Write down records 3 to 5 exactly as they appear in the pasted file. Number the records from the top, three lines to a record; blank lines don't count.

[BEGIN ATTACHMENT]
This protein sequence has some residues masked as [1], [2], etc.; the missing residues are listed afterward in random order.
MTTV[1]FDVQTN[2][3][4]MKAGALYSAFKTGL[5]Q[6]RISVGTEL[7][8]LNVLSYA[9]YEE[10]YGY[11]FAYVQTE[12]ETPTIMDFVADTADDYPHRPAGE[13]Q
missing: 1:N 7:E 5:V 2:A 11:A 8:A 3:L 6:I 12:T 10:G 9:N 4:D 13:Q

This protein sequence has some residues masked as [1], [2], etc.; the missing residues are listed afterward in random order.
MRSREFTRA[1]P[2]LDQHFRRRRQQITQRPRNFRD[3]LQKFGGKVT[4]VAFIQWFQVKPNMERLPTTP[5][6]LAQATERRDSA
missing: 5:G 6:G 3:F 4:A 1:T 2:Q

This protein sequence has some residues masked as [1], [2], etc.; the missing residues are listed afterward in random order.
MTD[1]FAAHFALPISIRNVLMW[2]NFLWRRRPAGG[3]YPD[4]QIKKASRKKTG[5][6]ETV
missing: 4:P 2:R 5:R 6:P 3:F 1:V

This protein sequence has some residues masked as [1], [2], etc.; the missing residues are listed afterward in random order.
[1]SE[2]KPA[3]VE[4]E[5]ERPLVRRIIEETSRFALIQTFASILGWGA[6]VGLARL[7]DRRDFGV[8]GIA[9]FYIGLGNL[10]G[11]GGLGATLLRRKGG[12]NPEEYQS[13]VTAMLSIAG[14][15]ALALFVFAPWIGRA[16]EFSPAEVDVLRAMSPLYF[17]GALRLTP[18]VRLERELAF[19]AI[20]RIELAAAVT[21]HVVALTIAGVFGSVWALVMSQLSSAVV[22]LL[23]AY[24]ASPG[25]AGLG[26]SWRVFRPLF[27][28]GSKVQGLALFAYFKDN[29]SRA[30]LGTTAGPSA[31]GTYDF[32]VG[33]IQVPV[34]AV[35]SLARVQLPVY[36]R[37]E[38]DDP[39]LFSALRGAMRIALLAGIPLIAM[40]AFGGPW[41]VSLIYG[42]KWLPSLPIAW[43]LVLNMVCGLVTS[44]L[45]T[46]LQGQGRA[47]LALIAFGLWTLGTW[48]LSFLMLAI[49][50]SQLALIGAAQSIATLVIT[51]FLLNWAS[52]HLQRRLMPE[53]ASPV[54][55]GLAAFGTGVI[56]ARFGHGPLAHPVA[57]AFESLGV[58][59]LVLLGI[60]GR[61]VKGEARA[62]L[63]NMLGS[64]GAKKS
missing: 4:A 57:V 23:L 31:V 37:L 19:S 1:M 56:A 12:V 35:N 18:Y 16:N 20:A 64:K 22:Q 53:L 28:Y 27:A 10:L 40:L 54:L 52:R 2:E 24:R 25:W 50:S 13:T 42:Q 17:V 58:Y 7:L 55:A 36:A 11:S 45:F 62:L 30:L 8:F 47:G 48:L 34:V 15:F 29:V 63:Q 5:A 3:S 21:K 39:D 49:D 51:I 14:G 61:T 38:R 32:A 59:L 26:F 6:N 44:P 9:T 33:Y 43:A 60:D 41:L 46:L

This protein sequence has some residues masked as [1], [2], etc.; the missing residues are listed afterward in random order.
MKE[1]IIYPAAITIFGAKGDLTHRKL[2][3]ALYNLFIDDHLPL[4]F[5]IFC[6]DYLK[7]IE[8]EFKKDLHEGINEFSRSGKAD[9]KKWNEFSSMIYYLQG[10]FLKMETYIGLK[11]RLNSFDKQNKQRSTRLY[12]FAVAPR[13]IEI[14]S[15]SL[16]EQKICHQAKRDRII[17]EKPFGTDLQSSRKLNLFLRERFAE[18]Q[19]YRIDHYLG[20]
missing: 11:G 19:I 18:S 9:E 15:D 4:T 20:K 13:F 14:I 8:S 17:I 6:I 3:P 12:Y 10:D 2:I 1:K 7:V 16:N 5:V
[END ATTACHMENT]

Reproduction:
This protein sequence has some residues masked as [1], [2], etc.; the missing residues are listed afterward in random order.
MTD[1]FAAHFALPISIRNVLMW[2]NFLWRRRPAGG[3]YPD[4]QIKKASRKKTG[5][6]ETV
missing: 4:P 2:R 5:R 6:P 3:F 1:V

This protein sequence has some residues masked as [1], [2], etc.; the missing residues are listed afterward in random order.
[1]SE[2]KPA[3]VE[4]E[5]ERPLVRRIIEETSRFALIQTFASILGWGA[6]VGLARL[7]DRRDFGV[8]GIA[9]FYIGLGNL[10]G[11]GGLGATLLRRKGG[12]NPEEYQS[13]VTAMLSIAG[14][15]ALALFVFAPWIGRA[16]EFSPAEVDVLRAMSPLYF[17]GALRLTP[18]VRLERELAF[19]AI[20]RIELAAAVT[21]HVVALTIAGVFGSVWALVMSQLSSAVV[22]LL[23]AY[24]ASPG[25]AGLG[26]SWRVFRPLF[27][28]GSKVQGLALFAYFKDN[29]SRA[30]LGTTAGPSA[31]GTYDF[32]VG[33]IQVPV[34]AV[35]SLARVQLPVY[36]R[37]E[38]DDP[39]LFSALRGAMRIALLAGIPLIAM[40]AFGGPW[41]VSLIYG[42]KWLPSLPIAW[43]LVLNMVCGLVTS[44]L[45]T[46]LQGQGRA[47]LALIAFGLWTLGTW[48]LSFLMLAI[49][50]SQLALIGAAQSIATLVIT[51]FLLNWAS[52]HLQRRLMPE[53]ASPV[54][55]GLAAFGTGVI[56]ARFGHGPLAHPVA[57]AFESLGV[58][59]LVLLGI[60]GR[61]VKGEARA[62]L[63]NMLGS[64]GAKKS
missing: 4:A 57:V 23:L 31:V 37:L 19:S 1:M 56:A 12:V 35:N 18:Y 16:N 20:A 64:K 22:Q 53:L 28:Y 27:A 10:L 40:L 54:L 52:R 2:E 24:R 25:W 50:S 13:T 42:Q 17:V 58:Y 7:L 55:A 36:A 11:S 45:F 62:L 30:L 8:F 47:G 48:L 34:V 15:F 29:V 63:Q 5:A 3:S 21:K 39:D 49:D 51:I 14:G 61:T 38:R 32:A 59:L 26:F 6:N 44:P 9:T 33:Y 43:A 60:D 41:L 46:L

This protein sequence has some residues masked as [1], [2], etc.; the missing residues are listed afterward in random order.
MKE[1]IIYPAAITIFGAKGDLTHRKL[2][3]ALYNLFIDDHLPL[4]F[5]IFC[6]DYLK[7]IE[8]EFKKDLHEGINEFSRSGKAD[9]KKWNEFSSMIYYLQG[10]FLKMETYIGLK[11]RLNSFDKQNKQRSTRLY[12]FAVAPR[13]IEI[14]S[15]SL[16]EQKICHQAKRDRII[17]EKPFGTDLQSSRKLNLFLRERFAE[18]Q[19]YRIDHYLG[20]
missing: 11:G 19:I 18:S 9:E 15:D 4:T 20:K 13:F 14:I 8:S 17:I 6:I 3:P 12:Y 10:D 2:I 1:K 7:V 16:N 5:V